It is my workhorse content input and creation device, and I need both a physical keyboard and mouse, as well as a large additional monitor to optimise my productivity on this device. My activities in content creation and communication often requires the need for multiple applications and windows to be in operation. The main laptop screen of 12.1 inches is too small to make multi window navigation and application use convenient. I frequently find the text size or content needs to be reduced in dimension to make that application window fit correctly to fit into the screen.
Integration of Content and Services:
Cloud and Mobile enabled applications are so well established that this has been fairly straight forward. Obviously the Blackberry has full enterprise service integration, and can also support a multitude of consumer email services etc. In terms of Personal Knowledge Management (PKM) Evernote has been my application of choice for a long time, and that is always been a leading light in multi-platform support so it was simple to extend Evernote from the Laptop and Blackberry onto the Nexus 7.
I’ve also been a reasonably long time user of Synology NAS devices at home for home digital content (photos, movies, music etc.) The Audio and Photo playback application work without hitch, and I think it won’t be long until the video playback application is out of beta. Certainly the download | file moving application made it easier to move content (music and movies) onto the Google Nexus. I was also able to populate Google Play with my music library too. So that means with Google Play Music, Synology Audio App, Spotify and Tunein Radio there is no shortage of music content on my mobile devices. The Nexus 7 will come into its own as a content device when I purchase a good blue tooth speaker and use it to entertain the children when the family travels together. Though, I must add as an aside – well done to United Airlines, who I flew with recently, for having a great on-demand music library – listened to Alison Strauss, Bon Iver, Robert Plant and The Black Keys – many more were available too.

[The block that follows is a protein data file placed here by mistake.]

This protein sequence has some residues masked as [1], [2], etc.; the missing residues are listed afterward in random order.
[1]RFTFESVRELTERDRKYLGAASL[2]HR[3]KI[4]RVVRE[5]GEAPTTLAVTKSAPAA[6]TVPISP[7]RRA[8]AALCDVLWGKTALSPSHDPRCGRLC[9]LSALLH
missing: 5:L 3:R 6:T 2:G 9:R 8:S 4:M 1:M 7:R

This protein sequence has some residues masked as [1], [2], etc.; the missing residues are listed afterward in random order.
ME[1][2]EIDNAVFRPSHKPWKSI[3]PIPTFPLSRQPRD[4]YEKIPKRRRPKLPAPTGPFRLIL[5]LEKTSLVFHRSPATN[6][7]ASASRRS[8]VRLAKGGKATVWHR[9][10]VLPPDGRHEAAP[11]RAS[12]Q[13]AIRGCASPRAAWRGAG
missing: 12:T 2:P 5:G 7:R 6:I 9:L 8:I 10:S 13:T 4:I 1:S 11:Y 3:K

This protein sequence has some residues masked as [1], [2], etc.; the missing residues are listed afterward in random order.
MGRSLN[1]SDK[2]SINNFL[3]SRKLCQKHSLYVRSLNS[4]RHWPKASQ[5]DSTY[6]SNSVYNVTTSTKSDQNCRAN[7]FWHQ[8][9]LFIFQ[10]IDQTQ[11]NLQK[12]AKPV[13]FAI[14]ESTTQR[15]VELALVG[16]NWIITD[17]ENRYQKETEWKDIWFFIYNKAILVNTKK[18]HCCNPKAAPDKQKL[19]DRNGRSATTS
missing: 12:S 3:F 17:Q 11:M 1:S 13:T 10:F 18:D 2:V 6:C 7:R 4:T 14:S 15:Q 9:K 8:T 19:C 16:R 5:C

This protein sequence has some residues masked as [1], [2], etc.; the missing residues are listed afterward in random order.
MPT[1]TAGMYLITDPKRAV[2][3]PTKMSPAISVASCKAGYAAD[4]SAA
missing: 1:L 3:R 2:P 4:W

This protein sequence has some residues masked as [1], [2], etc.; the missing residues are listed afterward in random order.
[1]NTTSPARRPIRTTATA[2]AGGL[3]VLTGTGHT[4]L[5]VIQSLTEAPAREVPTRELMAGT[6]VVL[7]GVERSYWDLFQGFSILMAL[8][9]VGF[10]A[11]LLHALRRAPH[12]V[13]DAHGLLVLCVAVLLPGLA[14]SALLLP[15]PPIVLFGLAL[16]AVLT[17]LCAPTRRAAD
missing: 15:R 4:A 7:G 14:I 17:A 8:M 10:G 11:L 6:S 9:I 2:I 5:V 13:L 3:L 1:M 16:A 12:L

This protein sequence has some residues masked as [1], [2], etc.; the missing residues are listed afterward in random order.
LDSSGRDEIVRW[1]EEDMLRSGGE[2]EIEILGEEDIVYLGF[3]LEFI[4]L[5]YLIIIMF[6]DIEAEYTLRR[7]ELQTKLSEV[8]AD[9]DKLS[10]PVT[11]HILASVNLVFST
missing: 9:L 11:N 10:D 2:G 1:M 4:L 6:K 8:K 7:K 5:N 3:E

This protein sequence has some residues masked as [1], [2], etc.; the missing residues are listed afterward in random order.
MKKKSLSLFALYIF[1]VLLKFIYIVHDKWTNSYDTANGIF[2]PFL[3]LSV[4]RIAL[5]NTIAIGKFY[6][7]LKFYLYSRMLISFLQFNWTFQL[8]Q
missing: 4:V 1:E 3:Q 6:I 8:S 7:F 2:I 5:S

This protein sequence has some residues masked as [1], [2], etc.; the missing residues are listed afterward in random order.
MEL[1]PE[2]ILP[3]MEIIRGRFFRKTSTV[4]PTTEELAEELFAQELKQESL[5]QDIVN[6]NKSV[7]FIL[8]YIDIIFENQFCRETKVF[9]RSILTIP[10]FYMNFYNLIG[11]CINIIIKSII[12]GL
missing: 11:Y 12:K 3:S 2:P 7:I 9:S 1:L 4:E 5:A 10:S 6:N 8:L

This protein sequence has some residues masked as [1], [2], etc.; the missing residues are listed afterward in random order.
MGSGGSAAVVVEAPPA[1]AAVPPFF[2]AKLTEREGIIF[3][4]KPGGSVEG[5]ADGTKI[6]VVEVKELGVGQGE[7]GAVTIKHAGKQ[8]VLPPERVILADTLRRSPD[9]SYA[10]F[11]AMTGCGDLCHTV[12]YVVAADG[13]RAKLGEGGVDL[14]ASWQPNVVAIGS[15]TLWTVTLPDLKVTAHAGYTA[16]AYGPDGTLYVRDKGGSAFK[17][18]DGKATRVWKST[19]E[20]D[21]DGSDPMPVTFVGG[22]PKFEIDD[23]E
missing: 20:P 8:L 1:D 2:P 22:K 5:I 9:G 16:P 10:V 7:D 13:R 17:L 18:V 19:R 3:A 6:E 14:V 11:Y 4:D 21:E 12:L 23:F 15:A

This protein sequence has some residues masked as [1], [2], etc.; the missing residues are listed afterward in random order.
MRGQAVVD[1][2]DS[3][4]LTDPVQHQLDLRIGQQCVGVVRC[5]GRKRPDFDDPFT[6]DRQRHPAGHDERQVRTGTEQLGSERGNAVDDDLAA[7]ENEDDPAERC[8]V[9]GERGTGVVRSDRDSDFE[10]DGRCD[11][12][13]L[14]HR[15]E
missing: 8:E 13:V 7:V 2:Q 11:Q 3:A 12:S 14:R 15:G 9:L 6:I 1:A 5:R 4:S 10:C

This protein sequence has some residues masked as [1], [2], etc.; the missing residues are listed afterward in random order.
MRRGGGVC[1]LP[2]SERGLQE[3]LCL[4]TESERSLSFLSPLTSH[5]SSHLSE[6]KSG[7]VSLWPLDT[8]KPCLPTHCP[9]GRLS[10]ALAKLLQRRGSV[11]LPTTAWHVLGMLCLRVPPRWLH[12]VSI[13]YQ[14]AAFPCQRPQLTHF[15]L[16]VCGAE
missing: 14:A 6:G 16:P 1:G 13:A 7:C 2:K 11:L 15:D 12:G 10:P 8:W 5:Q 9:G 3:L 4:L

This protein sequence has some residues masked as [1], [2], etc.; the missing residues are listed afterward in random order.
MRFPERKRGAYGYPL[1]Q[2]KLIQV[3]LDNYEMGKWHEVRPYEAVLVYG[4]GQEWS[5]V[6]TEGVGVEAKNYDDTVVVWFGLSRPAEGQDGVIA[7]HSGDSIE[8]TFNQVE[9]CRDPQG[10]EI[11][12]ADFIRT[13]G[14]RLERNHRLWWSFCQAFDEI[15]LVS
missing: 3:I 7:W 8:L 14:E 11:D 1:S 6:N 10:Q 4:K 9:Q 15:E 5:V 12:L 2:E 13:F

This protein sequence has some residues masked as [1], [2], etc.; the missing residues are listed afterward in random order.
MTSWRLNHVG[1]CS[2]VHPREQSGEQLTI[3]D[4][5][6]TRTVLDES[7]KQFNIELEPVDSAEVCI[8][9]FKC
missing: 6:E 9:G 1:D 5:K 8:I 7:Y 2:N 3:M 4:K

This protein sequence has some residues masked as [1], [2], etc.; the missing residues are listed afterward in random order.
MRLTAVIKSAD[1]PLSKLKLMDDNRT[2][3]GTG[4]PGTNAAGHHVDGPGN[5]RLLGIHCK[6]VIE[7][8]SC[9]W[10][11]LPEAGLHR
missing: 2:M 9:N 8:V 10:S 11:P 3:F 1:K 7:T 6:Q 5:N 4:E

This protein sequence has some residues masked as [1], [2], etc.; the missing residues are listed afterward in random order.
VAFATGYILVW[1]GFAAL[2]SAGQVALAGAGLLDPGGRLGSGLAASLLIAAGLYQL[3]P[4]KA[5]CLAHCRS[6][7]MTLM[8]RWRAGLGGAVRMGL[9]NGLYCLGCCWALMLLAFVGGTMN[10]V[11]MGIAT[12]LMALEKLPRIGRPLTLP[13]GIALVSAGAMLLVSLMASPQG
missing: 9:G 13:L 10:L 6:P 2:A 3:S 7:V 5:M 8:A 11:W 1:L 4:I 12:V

I will be giving this combination of devices a good run in while working away so I will probably posting a lot more to the blog in the coming weeks.
For the first time ever, the City of Manchester invites you to dig underneath its digital skin.FutureEverything, Open Data Manchester and Manchester City Councilare looking for experts and innovators to hack, code, programme and experiment with the city’s sets of open data to build new applications and develop future services.
Utilising the open data sets from DataGM made available by Manchester City Council and public sector partners, participants are welcome to produce anything they wish – develop applications to help people find their way around, stay safe, discover new experiences and everything and anything in between. All data is released under the Open Government Licence.
Taking place at MadLab in the heart of Manchester’s Northern Quarter on Saturday 17th November, the Manchester Hackathon is set to be an intense, productive and exciting collaboration between the brightest minds in software development and data processing. Entries from both teams and individuals are welcome, and there are cash prizes to be won for the best product at the end of the session.
Friday, November 16, 2012 at 6:30 PM – Saturday, November 17, 2012 at 7:00 PM (GMT)
36 – 40 Edge Street
The Northern Quarter
M4 1HN Manchester
This is going to go a long way to help Google establish a firmer foothold in the digital consumer market, beyond their stronghold of web services and grow the Android mobile platform into a core delivery platform | access gateway into many other Google products and services.
This will also be a warning shot to other digital consumer stalwarts such as Microsoft, Amazon and Sony. Particularly as these are working to combine product with services. There are a whole bunch of hardware and product manufacturers which will be also watching, but much of their activity is in becoming “manufacturer of choice” to these conglomerate mega-brands.